This is part three of Charisse Gibson's three-part "Tremé: Death of a neighborhood, survival of a culture" series about the downfall of the historic New Orleans neighborhood. Click here to read part one. Click here for part two.
New Orleans is no stranger to storms. We’ve faced many.
We’ve triumphed. We’ve mourned.
But what do you do when it seems the rain just won’t stop falling?
“One can only imagine if Tremé would have been allowed to develop parallel to that of Marigny and Bywater. Just think of what could have happened to the folk who lived here back then,” says Al Jackson, owner of the Tremé Petit Jazz Museum.
“Maybe they’d still be here. Maybe they’d still be in business. Maybe their sons and daughters and grandkids might not be in jail for a rock or a joint. One can only imagine if Tremé would have been allowed to develop,” he says.
When it rains, it pours
Some would say calling New Orleans the “Big Easy” post-Katrina is a misnomer.
The storm displaced hundreds of thousands. Some stayed away. For others, returning to the city presented a new challenge, and nowhere was tougher than Tremé.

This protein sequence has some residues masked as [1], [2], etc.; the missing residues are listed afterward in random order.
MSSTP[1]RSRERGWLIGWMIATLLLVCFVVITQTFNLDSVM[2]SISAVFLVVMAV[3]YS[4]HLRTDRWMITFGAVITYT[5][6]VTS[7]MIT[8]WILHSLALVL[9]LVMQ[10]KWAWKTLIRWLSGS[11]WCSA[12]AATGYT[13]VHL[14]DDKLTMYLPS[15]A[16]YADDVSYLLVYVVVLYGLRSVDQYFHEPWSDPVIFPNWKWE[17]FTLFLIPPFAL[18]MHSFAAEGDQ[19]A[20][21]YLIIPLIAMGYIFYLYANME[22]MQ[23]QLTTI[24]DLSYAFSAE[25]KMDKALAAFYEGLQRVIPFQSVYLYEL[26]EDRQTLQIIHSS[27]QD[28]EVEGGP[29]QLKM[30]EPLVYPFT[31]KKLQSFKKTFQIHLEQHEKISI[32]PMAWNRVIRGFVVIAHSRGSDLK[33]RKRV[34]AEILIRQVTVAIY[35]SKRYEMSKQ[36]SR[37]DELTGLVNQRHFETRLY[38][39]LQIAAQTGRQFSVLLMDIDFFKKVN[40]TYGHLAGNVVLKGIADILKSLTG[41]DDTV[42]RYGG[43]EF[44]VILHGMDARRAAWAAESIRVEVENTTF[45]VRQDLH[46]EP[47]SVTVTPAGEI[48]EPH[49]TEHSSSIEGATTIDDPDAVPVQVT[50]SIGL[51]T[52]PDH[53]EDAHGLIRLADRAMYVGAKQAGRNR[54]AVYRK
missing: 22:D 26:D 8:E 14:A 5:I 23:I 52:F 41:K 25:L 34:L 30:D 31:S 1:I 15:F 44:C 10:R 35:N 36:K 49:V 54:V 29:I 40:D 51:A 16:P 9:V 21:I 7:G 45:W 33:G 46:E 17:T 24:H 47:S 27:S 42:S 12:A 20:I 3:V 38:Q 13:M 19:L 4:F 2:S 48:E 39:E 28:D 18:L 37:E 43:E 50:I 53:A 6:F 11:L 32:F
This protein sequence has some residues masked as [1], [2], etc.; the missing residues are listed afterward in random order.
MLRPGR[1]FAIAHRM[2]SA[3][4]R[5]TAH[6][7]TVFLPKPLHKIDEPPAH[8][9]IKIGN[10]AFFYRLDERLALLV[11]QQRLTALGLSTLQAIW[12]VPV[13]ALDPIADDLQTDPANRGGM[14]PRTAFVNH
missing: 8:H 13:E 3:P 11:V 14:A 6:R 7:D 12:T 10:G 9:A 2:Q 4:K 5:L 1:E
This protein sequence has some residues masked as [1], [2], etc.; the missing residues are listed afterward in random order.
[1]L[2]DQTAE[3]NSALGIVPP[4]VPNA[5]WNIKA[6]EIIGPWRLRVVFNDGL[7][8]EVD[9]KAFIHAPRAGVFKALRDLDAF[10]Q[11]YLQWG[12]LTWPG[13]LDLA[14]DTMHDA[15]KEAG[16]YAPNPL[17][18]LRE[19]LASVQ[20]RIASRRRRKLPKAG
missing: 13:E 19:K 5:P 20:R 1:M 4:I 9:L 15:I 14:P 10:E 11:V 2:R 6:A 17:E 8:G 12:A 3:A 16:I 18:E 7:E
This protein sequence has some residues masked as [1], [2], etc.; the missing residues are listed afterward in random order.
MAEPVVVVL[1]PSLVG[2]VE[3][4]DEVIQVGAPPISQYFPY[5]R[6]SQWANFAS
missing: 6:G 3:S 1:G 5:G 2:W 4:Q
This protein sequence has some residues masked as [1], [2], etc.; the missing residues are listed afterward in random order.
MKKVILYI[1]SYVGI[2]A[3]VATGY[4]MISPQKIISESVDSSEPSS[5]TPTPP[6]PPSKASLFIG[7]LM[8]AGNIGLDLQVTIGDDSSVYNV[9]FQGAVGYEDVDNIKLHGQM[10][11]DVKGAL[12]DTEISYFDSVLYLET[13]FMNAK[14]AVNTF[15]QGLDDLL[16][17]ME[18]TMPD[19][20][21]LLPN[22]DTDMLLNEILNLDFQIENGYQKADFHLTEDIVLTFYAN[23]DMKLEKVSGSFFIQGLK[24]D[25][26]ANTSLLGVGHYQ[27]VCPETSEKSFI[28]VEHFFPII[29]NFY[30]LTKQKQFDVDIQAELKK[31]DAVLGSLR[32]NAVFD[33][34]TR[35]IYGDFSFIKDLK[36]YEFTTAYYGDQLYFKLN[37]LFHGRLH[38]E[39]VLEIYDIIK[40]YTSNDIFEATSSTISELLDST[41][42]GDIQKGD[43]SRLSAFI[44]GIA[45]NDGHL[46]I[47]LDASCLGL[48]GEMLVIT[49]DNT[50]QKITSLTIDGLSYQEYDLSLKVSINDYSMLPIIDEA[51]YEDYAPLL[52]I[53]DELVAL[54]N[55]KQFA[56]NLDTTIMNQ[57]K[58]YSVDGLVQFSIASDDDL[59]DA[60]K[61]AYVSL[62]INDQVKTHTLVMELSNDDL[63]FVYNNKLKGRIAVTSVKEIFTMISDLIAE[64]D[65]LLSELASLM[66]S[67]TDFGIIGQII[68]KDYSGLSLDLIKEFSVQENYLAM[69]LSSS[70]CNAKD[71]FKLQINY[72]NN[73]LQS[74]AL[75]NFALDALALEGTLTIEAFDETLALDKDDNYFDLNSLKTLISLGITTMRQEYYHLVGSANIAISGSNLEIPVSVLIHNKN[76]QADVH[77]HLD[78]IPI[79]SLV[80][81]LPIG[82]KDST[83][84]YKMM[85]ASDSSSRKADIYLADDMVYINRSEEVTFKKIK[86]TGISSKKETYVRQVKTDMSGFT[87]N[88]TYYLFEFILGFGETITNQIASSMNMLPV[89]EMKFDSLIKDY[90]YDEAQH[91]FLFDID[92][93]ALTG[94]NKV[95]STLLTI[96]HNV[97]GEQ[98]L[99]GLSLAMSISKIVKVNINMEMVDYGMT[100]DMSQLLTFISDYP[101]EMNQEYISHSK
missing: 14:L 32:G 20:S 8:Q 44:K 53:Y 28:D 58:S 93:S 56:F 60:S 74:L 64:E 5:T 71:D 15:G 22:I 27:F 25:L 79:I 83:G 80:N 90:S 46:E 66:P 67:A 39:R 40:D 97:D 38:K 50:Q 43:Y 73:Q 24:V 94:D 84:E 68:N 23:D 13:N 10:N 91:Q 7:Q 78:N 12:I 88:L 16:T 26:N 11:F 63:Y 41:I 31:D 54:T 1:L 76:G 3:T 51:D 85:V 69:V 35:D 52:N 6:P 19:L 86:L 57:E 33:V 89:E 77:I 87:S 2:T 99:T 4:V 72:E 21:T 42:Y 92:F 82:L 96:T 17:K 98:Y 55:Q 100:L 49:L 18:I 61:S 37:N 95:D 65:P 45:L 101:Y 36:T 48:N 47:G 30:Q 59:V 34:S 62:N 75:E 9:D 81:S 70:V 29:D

As residents fought to find their way back into the city after the storm, newcomers had been opened up to the concept of “The Tremé” and other historic districts. There was a growing interest to live closer to the city-center, attracting new residents and new investment opportunities like short term rentals (STRs).
City councilmember Kristen Palmer represents districts most affected by short term rentals.
“I think short term rentals really hit that neighborhood a lot harder than many other communities,” Palmer says.
“Short term rentals are not to blame for the entirety of the ills of everything, but when you look at the percentage of a neighborhood, a small neighborhood, you are literally taking units off the marketplace. So in Tremé, definitely, it was impacted by a couple thousand units taken off the market," she says.